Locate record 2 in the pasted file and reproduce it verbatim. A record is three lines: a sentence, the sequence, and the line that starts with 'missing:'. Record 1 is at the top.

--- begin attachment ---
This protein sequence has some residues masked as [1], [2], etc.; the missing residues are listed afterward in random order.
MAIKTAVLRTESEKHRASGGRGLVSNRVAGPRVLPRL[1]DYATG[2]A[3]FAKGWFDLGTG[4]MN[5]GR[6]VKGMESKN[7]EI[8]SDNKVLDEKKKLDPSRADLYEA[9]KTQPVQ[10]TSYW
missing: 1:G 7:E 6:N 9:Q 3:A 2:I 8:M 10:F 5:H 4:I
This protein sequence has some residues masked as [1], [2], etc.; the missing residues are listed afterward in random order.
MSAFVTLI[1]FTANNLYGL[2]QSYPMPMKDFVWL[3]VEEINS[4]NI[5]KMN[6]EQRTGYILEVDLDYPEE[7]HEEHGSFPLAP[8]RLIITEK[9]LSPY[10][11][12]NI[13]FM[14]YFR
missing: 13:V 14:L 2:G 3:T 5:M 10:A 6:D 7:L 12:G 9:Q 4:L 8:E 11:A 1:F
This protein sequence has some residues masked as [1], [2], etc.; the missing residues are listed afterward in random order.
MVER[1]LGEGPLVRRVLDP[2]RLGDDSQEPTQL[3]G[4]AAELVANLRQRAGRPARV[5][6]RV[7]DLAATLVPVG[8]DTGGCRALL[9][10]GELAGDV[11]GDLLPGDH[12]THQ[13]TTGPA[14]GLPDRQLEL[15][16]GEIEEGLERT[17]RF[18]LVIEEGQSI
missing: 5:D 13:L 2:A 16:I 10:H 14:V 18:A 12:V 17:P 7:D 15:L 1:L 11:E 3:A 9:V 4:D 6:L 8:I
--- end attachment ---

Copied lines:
This protein sequence has some residues masked as [1], [2], etc.; the missing residues are listed afterward in random order.
MSAFVTLI[1]FTANNLYGL[2]QSYPMPMKDFVWL[3]VEEINS[4]NI[5]KMN[6]EQRTGYILEVDLDYPEE[7]HEEHGSFPLAP[8]RLIITEK[9]LSPY[10][11][12]NI[13]FM[14]YFR
missing: 13:V 14:L 2:G 3:T 5:M 10:A 6:D 7:L 12:G 9:Q 4:L 8:E 11:A 1:F